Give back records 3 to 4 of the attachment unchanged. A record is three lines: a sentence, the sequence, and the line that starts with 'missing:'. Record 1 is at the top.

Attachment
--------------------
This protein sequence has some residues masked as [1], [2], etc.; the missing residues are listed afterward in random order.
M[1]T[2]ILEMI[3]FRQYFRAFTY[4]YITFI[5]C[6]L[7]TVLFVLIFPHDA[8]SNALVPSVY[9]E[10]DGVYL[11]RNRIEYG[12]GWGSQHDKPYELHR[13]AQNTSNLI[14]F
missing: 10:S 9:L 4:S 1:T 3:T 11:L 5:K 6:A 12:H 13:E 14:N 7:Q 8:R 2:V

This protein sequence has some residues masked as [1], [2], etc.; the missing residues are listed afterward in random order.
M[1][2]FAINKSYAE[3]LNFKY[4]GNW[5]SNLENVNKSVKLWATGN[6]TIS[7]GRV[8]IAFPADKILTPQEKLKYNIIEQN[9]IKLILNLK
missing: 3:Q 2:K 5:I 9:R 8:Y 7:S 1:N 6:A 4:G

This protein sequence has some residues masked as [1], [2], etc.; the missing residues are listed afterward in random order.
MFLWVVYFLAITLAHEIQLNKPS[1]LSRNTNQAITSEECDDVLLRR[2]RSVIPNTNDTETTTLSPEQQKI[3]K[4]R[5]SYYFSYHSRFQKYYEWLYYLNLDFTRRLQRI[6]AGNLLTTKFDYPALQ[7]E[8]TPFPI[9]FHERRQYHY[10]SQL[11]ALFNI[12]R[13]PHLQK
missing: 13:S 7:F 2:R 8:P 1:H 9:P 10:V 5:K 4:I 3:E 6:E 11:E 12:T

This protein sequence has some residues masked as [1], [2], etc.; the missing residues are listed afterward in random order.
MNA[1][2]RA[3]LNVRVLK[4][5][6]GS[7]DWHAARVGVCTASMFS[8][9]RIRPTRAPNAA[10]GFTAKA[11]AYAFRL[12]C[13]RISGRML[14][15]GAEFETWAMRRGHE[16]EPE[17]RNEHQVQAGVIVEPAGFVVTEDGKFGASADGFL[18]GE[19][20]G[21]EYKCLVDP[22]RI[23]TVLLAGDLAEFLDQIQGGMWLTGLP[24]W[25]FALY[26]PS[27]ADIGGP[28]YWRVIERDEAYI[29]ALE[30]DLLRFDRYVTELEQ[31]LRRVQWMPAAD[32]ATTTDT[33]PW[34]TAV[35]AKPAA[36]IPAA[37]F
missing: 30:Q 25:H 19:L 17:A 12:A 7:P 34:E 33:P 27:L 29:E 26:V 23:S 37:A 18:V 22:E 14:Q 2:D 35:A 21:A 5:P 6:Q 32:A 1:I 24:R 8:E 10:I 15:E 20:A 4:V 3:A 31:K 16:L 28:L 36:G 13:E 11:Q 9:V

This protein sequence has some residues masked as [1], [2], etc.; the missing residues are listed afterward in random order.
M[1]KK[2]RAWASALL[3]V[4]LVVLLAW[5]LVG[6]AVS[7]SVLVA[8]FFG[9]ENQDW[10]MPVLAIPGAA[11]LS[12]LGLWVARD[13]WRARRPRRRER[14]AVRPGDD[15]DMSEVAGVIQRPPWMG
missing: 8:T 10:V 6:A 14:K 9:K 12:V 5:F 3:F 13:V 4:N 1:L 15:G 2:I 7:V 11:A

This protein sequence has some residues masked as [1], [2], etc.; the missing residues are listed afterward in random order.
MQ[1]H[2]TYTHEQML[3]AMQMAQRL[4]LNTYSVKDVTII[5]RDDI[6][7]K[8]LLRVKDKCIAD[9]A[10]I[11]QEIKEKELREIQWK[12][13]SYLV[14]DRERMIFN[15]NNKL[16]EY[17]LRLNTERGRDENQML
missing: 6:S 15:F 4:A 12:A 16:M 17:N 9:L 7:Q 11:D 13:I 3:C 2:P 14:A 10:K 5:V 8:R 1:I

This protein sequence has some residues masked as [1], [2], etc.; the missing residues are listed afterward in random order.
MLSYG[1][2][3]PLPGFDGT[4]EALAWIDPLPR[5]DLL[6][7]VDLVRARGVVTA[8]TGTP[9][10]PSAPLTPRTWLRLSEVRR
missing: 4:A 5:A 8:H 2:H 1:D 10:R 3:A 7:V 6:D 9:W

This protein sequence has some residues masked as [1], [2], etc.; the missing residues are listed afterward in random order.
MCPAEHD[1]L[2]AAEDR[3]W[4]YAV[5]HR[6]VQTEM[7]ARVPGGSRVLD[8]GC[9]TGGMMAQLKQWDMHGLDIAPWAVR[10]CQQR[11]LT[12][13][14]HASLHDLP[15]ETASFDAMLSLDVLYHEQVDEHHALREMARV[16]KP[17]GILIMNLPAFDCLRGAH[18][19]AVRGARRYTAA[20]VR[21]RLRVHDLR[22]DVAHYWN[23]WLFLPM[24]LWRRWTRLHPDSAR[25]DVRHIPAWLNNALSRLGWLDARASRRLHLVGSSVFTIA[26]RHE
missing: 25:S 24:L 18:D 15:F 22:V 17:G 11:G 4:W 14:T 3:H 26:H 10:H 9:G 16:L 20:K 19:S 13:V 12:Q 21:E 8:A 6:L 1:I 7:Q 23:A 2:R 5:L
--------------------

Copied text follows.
This protein sequence has some residues masked as [1], [2], etc.; the missing residues are listed afterward in random order.
MFLWVVYFLAITLAHEIQLNKPS[1]LSRNTNQAITSEECDDVLLRR[2]RSVIPNTNDTETTTLSPEQQKI[3]K[4]R[5]SYYFSYHSRFQKYYEWLYYLNLDFTRRLQRI[6]AGNLLTTKFDYPALQ[7]E[8]TPFPI[9]FHERRQYHY[10]SQL[11]ALFNI[12]R[13]PHLQK
missing: 13:S 7:F 2:R 8:P 1:H 9:P 10:V 5:K 4:I 3:E 6:E 11:E 12:T

This protein sequence has some residues masked as [1], [2], etc.; the missing residues are listed afterward in random order.
MNA[1][2]RA[3]LNVRVLK[4][5][6]GS[7]DWHAARVGVCTASMFS[8][9]RIRPTRAPNAA[10]GFTAKA[11]AYAFRL[12]C[13]RISGRML[14][15]GAEFETWAMRRGHE[16]EPE[17]RNEHQVQAGVIVEPAGFVVTEDGKFGASADGFL[18]GE[19][20]G[21]EYKCLVDP[22]RI[23]TVLLAGDLAEFLDQIQGGMWLTGLP[24]W[25]FALY[26]PS[27]ADIGGP[28]YWRVIERDEAYI[29]ALE[30]DLLRFDRYVTELEQ[31]LRRVQWMPAAD[32]ATTTDT[33]PW[34]TAV[35]AKPAA[36]IPAA[37]F
missing: 30:Q 25:H 19:L 17:A 12:A 7:P 34:E 33:P 27:L 29:E 26:V 23:S 37:A 18:V 22:E 14:Q 2:D 35:A 21:A 5:P 6:Q 32:A 1:I 24:R 8:E 10:I 15:E 20:A 4:V 3:A 31:K 16:L 28:L 36:G 13:E 11:Q 9:V